Saturday, June 21, 2008

Lessons at the mall

Today I went to the mall with Nigel, and at one point I sat on a bench waiting for him. I was across from the checkout lanes for one of the grocery stores in the mall.

A young family was checking out as I sat down—father, mother, girl of about 10 (it’s hard to tell these days) and a small boy of about four. The father and children moved to the side as the mother paid. The girl moved off slightly, absorbed by the magazine she was holding.

“Come here,” the father said to the boy. He spoke softly to him, then picked him up. His son wrapped his legs around his father’s waist, his arms around his neck. They stood together like that for a few minutes, quietly talking with each other. When the mother joined them, the father sat the boy on the handle for the shopping trolley. As they moved away, the boy kept his arms wrapped around his father’s neck.

When I was that boy’s age, that scene would have been impossible for so many reasons. In the early 1960s, the social convention was that once children could walk and talk, fathers were to show little affection for their children, sons in particular, except on certain special occasions—Christmas, birthdays, and maybe a handshake on days of special achievement. It was certainly not to be demonstrated in public.

So I can’t remember a time when I held onto my father that way; perhaps I did, but before I can remember. But neither can I remember ever thinking that was something I would want to do. It’s so much better that nowadays fathers can express affection toward their children, and that children can receive it, and today was hardly the first time I’ve seen it.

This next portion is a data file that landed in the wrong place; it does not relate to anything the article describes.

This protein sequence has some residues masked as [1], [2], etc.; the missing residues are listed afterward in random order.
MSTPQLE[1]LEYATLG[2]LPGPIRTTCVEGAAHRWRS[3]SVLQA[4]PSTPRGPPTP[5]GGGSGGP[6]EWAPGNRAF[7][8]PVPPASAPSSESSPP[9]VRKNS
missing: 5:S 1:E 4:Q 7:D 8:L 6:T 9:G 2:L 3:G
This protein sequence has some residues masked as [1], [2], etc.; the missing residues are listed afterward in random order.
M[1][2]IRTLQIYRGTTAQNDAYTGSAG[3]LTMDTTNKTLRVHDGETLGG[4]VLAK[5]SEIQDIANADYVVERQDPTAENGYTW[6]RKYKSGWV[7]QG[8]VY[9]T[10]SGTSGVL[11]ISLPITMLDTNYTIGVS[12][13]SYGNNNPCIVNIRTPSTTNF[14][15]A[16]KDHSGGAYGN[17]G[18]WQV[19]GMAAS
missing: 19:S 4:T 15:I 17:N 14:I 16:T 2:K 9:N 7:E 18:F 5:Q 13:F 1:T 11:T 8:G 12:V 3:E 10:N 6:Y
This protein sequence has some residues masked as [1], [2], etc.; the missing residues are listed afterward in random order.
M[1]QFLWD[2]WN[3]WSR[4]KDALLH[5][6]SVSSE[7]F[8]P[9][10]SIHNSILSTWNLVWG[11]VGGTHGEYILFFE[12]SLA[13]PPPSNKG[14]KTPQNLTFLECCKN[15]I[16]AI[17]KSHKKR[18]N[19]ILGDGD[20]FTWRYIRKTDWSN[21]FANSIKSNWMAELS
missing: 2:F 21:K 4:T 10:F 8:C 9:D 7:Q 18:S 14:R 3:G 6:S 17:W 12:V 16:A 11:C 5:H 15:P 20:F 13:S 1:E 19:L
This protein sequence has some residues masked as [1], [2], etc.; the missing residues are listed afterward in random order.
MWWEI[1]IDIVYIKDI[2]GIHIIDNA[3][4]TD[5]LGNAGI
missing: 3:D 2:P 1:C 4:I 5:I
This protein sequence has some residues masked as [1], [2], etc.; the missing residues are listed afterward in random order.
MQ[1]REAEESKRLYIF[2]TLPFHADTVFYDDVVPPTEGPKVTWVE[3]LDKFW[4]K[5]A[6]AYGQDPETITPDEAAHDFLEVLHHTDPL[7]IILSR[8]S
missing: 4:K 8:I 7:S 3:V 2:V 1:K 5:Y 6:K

When conservatives pine for some mythological “better” past, a time that existed only on black and white television progammes and in their own imaginations, what they’re saying is that they want that boy I saw today to be worse off. We’ll never know how much better off the world would be if my generation had grown up in a less frigid emotional atmosphere, but we know enough to realise it’s nothing we should ever go back to. That boy, and the millions of boys and girls like him, deserve better. It’s up to all of us to make sure they get it.


d said...

Yeah, my step-father (who is 40 years older than me), always thought children should be 'seen and not heard'. I hear he is more affectionate now with my niece, but little too late for me.

Roger Owen Green said...

Yeah, while my father wasn't as cold as your father apparently was, it has informed my behavior towards MY daughter Lydia.
BTW the word verification, I kid you not, is stifyes (stiff, yes).

Arthur Schenck said...

D: My own father became better and warmer has he (and I) got older. But he ran out of time, dying before he could get to where he apparently wanted to be. That was his tragedy, made worse, I suppose, because by then I'd moved on.

Roger: That's just it—my father wasn't cold, but he was very much trapped by the conventions of his day. I have no doubt that had he lived in a more modern time, he'd have been very different.

Still, it's good, I think, that people can take lessons from the past so that—literally—the sins of the fathers aren't visited upon the sons.